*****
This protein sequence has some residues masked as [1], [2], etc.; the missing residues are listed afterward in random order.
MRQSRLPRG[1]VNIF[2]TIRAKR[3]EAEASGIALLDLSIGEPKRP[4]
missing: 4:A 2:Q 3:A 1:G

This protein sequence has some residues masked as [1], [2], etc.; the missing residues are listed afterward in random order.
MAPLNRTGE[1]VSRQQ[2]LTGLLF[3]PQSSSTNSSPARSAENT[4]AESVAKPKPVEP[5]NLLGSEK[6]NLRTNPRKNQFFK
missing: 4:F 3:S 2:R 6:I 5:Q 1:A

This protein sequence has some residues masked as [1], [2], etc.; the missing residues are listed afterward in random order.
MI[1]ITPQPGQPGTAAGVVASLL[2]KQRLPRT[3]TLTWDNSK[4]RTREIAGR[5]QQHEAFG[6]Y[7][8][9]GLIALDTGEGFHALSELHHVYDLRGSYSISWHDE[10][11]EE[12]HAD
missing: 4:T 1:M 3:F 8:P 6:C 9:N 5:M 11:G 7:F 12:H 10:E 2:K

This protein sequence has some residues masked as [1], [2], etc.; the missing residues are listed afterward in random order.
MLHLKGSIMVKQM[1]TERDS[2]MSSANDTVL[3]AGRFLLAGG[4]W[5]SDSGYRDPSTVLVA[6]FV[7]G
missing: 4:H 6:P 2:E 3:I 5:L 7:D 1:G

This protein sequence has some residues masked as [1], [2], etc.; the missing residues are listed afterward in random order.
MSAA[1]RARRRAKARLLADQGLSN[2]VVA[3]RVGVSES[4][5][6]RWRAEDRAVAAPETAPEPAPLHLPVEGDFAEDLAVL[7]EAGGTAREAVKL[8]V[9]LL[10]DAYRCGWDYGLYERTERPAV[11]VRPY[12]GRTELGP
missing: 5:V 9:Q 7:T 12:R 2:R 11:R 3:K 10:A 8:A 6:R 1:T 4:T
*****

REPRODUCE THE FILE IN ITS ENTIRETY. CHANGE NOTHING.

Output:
This protein sequence has some residues masked as [1], [2], etc.; the missing residues are listed afterward in random order.
MRQSRLPRG[1]VNIF[2]TIRAKR[3]EAEASGIALLDLSIGEPKRP[4]
missing: 4:A 2:Q 3:A 1:G

This protein sequence has some residues masked as [1], [2], etc.; the missing residues are listed afterward in random order.
MAPLNRTGE[1]VSRQQ[2]LTGLLF[3]PQSSSTNSSPARSAENT[4]AESVAKPKPVEP[5]NLLGSEK[6]NLRTNPRKNQFFK
missing: 4:F 3:S 2:R 6:I 5:Q 1:A

This protein sequence has some residues masked as [1], [2], etc.; the missing residues are listed afterward in random order.
MI[1]ITPQPGQPGTAAGVVASLL[2]KQRLPRT[3]TLTWDNSK[4]RTREIAGR[5]QQHEAFG[6]Y[7][8][9]GLIALDTGEGFHALSELHHVYDLRGSYSISWHDE[10][11]EE[12]HAD
missing: 4:T 1:M 3:F 8:P 6:C 9:N 5:M 11:G 7:F 12:H 10:E 2:K

This protein sequence has some residues masked as [1], [2], etc.; the missing residues are listed afterward in random order.
MLHLKGSIMVKQM[1]TERDS[2]MSSANDTVL[3]AGRFLLAGG[4]W[5]SDSGYRDPSTVLVA[6]FV[7]G
missing: 4:H 6:P 2:E 3:I 5:L 7:D 1:G

This protein sequence has some residues masked as [1], [2], etc.; the missing residues are listed afterward in random order.
MSAA[1]RARRRAKARLLADQGLSN[2]VVA[3]RVGVSES[4][5][6]RWRAEDRAVAAPETAPEPAPLHLPVEGDFAEDLAVL[7]EAGGTAREAVKL[8]V[9]LL[10]DAYRCGWDYGLYERTERPAV[11]VRPY[12]GRTELGP
missing: 5:V 9:Q 7:T 12:R 2:R 11:R 3:K 10:A 8:A 6:R 1:T 4:T